2 questions really

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sweetspicydiva

Guest
I have 2 questions really. I was suppose to write a script with someone else. They came up with half of the idea and I came up with the other half. However when it came time to write the script, they lost interest bc it's really not their thing. What I am wondering is, when I get it copyrighted, do I have to add their name or do I say "from ideas of ______and________?

My second question is about the script. I want to knoew how can I tell how long my script actually is time wise. I have dialogue but in some scenes there is no dialogue we just see the couple walking or enjoying themselves. It's like I am taking the audience through a 3 month love affair without seeing all the talking. Then later I want to show the main character going through these dramatic scenes. I mainly see the script as how I want to direct it, but how can I tell how long it is?
 
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Digigenic

Guest
Hey, Welcome to the forums

Well, I would agree with the approach of giving the other person half the credit for the idea, since that is what you say they’ve done. All that's assuming their ideas remain unchanged through the course of your writing the story, in which case, you'd still probably want to give them credit, so as to avoid any Tarantino/Avary like problems in the future.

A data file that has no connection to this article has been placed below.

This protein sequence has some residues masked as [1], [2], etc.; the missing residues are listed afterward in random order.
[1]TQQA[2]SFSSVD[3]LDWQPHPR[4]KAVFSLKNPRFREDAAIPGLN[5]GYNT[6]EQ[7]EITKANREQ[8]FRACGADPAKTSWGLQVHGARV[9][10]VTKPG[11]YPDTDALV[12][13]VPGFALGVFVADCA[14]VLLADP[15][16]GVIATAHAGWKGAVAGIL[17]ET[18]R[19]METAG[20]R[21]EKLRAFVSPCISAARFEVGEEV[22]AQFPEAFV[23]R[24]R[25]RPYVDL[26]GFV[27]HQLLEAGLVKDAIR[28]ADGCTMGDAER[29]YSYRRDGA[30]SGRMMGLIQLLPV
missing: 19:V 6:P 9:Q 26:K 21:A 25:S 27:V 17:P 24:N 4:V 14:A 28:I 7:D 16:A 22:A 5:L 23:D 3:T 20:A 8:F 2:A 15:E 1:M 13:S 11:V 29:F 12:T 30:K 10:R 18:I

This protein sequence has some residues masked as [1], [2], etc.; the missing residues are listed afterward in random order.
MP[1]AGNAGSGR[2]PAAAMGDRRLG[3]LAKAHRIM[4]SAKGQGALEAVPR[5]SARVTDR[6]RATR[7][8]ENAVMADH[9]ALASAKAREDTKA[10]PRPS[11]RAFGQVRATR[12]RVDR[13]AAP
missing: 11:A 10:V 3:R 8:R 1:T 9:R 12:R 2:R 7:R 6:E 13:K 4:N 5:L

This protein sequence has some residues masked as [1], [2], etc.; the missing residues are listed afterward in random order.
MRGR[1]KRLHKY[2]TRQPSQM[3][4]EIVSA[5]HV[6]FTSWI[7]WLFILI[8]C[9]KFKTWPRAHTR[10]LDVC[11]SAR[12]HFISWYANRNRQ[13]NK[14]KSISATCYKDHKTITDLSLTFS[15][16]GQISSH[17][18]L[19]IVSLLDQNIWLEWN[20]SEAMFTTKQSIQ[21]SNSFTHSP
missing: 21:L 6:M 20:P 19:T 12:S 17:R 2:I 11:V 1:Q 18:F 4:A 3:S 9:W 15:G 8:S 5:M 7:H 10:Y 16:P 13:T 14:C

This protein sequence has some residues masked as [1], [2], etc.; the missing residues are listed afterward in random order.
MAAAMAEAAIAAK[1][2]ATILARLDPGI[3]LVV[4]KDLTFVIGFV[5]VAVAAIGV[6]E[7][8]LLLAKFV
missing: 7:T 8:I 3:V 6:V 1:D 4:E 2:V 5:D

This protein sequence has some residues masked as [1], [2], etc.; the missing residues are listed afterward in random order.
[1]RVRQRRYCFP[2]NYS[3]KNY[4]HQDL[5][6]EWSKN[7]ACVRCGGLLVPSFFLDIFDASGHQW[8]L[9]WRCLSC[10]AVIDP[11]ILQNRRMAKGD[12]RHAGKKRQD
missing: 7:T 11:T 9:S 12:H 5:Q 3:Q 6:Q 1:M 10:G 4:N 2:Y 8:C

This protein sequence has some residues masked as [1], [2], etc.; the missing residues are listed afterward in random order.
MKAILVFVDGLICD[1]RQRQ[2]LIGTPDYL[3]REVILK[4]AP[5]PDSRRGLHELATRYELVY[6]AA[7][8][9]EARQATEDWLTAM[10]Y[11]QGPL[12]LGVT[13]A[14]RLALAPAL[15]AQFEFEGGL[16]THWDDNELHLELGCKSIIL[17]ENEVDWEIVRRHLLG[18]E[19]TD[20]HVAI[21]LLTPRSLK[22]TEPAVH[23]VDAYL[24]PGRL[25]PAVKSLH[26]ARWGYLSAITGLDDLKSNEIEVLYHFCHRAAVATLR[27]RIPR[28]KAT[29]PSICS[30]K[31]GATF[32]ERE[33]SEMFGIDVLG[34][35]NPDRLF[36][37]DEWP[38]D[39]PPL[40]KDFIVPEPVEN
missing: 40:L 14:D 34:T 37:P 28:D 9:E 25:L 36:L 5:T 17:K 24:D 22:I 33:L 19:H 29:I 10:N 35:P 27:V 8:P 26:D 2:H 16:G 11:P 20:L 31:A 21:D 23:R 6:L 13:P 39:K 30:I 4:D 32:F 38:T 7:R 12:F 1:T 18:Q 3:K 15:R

As far as determining the length of your movie when translated from script to screen, it's generally 1 minute per page, meaning most scripts are only 120 pages long, because they rarely exceed 2 hours. However, for montage/convoluted time sequences without dialogue, you're looking at about half that time, give or take 10 to 15 seconds. So, if you have a typical 10 page script, you’re roughly looking at shooting a 10 minute movie. But, if you have a 10 page script and 4 of those pages have a montage/convoluted time sequence, then you’ll be trimming an estimated 2 to 3 minutes off your movie, leaving it around 7 minutes long. Make sense?
 
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sweetspicydiva

Guest
Digigenic said:
Hey, Welcome to the forums

Well, I would agree with the approach of giving the other person half the credit for the idea, since that is what you say they’ve done. All that's assuming their ideas remain unchanged through the course of your writing the story, in which case, you'd still probably want to give them credit, so as to avoid any Tarantino/Avary like problems in the future.
Thanks,

Now if I did get it copyrighted, they couldnt go and write another script could they? Since they did come up with half of the idea. I'm not saying they will try, but I want to see what all of my options are. I am probably going to use this movie for school, so I want to take any precautions I need.
 
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DerekEastham

Guest
Jacob's onto something there...

Really... you just have to credit the people correctly...

STORY BY: X & Y

SCREENPLAY BY: X (or Y)

but you'll also want to get them to sign something saying that this is all they want for credit... or work out some crediting issues with them before anything get's shot... otherwise it can be an issue later.
 
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